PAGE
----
Q: Can you please guide me on how to get police body-worn camera videos from a Florida law enforcement agency that have not been provided in response to a freedom of information act. Nor were they included in discovery for a criminal case. I believe there is damning evidence on the video of police misconduct, obstruction of justice, malicious prosecution et cetera.
What are my options for obtaining video being withheld? Can I hire an attorney to subpoena the video?
A: Unfortunately, we don’t have the resources through this service to provide you with an in-depth analysis of Florida’s Public Records Law. However, I can provide you with some general information that you might find helpful.
Typically, it would seem that your brother’s attorney should have been able to get a copy of the video through the discovery process, but there may have been a strategic reason why that did not happen and why the attorney did not push for the release of the video.
The first step in obtaining body cam footage would be to submit a written request for the footage to the police department. While your inquiry references the freedom of information act, it is unclear whether you have submitted a formal public records act request. Although I am not familiar with Florida’s public records act, a quick review of the law indicates that police records are generally subject to public disclosure unless some exemption applies. Section 119.105 states that “Police records are public records except as otherwise made exempt or confidential.” In addition, Florida law provides that body camera recordings are confidential and exempt from public disclosure if the recording was taken inside a private residence, health care, mental health care, or social services facility, or in a place that a reasonable person would expect to be private. Florida Statute Section 119.071(2)(1)2. According to the statute, the recording must be disclosed to certain people, including the person recorded. Florida Statute Section 119.071(2)(1)4.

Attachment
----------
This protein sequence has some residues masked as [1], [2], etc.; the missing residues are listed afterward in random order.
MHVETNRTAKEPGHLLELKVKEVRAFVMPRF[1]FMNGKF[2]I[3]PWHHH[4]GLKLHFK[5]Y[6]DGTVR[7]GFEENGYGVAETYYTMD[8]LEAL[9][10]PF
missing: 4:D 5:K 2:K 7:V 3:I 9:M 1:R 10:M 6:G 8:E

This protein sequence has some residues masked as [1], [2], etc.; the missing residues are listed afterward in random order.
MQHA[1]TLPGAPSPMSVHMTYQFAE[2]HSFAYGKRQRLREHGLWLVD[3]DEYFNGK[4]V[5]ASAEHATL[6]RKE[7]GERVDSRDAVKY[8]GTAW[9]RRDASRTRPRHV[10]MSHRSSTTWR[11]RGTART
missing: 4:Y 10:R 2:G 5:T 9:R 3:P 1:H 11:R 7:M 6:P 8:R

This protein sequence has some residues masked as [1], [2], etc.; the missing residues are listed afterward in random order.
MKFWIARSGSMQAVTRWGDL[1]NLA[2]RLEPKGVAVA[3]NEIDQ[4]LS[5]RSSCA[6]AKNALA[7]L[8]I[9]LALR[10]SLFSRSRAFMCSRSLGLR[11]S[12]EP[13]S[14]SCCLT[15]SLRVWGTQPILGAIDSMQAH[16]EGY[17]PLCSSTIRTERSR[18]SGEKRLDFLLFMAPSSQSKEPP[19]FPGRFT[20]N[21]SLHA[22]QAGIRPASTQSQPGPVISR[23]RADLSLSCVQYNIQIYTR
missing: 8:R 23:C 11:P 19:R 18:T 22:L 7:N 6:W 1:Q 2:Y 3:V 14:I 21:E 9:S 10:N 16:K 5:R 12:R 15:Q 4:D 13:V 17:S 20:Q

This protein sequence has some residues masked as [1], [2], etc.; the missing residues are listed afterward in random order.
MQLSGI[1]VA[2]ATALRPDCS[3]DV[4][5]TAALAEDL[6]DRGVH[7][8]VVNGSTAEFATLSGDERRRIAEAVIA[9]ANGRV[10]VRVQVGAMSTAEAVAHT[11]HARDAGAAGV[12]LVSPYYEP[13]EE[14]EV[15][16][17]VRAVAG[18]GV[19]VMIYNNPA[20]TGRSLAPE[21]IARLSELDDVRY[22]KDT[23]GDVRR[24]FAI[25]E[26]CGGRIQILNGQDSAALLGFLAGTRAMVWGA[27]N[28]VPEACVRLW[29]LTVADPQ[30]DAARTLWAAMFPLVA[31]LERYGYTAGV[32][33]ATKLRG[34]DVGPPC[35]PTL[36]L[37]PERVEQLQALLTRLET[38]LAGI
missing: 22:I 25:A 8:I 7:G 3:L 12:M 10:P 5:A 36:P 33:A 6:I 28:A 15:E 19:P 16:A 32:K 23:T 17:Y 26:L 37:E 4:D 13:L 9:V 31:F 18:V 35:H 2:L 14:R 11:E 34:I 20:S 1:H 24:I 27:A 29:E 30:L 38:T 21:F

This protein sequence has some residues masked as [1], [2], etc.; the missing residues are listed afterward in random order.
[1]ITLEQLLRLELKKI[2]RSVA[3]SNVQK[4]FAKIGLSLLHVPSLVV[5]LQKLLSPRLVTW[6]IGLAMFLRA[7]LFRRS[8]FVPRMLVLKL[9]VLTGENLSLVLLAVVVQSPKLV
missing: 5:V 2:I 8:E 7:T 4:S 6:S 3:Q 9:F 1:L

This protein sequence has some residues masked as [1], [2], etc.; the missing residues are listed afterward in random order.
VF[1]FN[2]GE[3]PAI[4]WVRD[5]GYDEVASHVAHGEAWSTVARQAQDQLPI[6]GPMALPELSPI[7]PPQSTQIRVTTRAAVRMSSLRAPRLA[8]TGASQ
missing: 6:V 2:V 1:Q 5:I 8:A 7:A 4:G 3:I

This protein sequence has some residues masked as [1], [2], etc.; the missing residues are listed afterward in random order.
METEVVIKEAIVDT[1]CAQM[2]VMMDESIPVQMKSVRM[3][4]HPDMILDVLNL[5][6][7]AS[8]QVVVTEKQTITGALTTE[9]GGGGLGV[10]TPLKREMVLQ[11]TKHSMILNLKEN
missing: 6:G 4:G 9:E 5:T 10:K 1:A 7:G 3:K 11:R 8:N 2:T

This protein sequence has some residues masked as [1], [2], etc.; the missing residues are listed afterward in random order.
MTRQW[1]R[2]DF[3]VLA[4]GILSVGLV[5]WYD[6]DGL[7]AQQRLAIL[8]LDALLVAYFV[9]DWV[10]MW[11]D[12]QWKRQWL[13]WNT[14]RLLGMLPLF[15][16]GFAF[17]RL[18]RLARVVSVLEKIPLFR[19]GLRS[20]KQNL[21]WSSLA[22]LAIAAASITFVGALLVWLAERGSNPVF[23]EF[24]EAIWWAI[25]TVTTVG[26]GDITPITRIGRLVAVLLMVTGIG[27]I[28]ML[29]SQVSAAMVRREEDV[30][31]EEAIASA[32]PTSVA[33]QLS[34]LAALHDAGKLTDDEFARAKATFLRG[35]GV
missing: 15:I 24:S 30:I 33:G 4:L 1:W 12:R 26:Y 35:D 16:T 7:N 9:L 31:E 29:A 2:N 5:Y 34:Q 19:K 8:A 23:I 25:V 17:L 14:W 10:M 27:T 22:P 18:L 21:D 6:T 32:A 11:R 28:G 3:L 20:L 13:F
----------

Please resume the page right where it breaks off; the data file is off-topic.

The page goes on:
In responding to your request, it seems the agency should either disclose the records to you, or if it claims the records are exempt, it should cite the specific exemption and how it applies. I’m not sure whether you have submitted a formal public records act request, or have simply been communicating with someone at the police department, but you might want to follow-up with the agency regarding your request. In making such a follow-up inquiry, you might find the Government-in-the-Sunshine Manual: A Reference for Compliance with Florida’s Public Records and Open Meetings Laws helpful. And, you can also find the text of the Public Records Law here.
Bryan Cave Leighton Paisner LLP is general counsel for the First Amendment Coalition and responds to FAC hotline inquiries. In responding to these inquiries, we can give general information regarding open government and speech issues but cannot provide specific legal advice or representation. No attorney-client relationship has been formed by way of this response.